Ian’s Pizza: Madison’s pizza communion
No trip to Madison would be complete without a stop at Ian’s Pizza. A small regional chain with locations in Chicago and Milwaukee, Ian Gurfield and friends began it in Madison in 2001 and today there are two locations in Madtown. Late night is best at the Frances Street spot, where the people-watching is excellent. On a Saturday night, you’re likely to see a handful of studious seniors, various sots, several theatergoers and maybe even a family to provide a cross-section of the whole city. You’ll also get a peek at Dotty Dumpling’s Dowry, often cited as one of Madison’s best burgers (a topic best left to its own tour). If you’re still thirsty, pop into Vintage next door and try one of their craft brews made just across town.
Ian’s has had several run-ins with fame on the national level. Its pizza was Wisconsin’s entry in Food Network Magazine’s 50 States, 50 Pizzas tour, and was featured on the Cooking Channel program Pizza Outside the Box in summer 2011.
Ian’s Pizza truly reflects Madison in that it’s a mash-up of culinary styles with an emphasis on local ingredients. When we first ate at Ian’s, we thought they were just on the locavore bandwagon. But we realize now that they mean it, and they’re here to stay. In summer, nearly all their vegetables come straight from the farmers’ market and end up in harmonious combinations on pizzas and salads. Management rises through the ranks and there’s a lot of genuine passion for the work here.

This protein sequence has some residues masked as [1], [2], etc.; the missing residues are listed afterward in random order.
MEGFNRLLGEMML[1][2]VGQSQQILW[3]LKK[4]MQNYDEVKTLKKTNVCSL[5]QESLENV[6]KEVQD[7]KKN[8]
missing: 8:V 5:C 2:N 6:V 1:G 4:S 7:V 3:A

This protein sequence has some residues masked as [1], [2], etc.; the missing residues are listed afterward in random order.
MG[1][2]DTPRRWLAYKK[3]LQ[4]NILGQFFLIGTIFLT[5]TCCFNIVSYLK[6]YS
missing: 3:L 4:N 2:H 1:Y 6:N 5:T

The mac and cheese pizza is a carbohydrate bomb, it’s true. But the thin crust and thinly distributed noodles actually don’t overwhelm. The sauce is creme fraiche plus a blend of Wisconsin cheeses that yields just the right stretch after each crunchy bite. This pizza is a panacea for the ills of Madison: patching broken hearts, coddling sodden heads, and curing homesickness.
Ian’s always has pepperoni, sausage, cheese and their signature mac & cheese pizzas on hand. These are fine, but take advantage of their culinary creativity that varies with the season. In winter, watch for comfort food slices like chicken pot pie, eggplant Parmesan, or the St. Patty’s Day Reuben. The start of baseball season usually brings a Chicago dog slice with hot dogs, mustard, green relish and sport peppers; all summer, the best of the farmers market is featured with whatever looks good that week, from ramps and greens in spring to beets and goat cheese in fall.
Ian’s started going offering vegan options in 2011 with a new butternut squash ratatouille slice using Daiya non-soy cheese substitute, which has a saltiness and tacky texture that, when used sparingly like Ian’s does, complements their thin crust quite well. Future plans for more vegan options are in the works.
Inside Tip: Pizza for the masses
Madison is known for its politically liberal viewpoint. In 2011 when newly elected conservatives proposed a budget bill to pare back social services as well as reduce the power of Wisconsin government employee unions (including teachers’ unions), a large protest movement swept Madison for over 100 days, eventually reaching a one-day zenith of nearly 100,000 people. Shortly after the protests began, Ian’s Pizza answered the call of far off supporters who wished to turn cash contributions into tasty pies of solidarity. The response generated from national media picking up this story led to over 75 countries and all 50 states phoning in orders for delicious pizza to be run up to Capitol Square and handed out for free.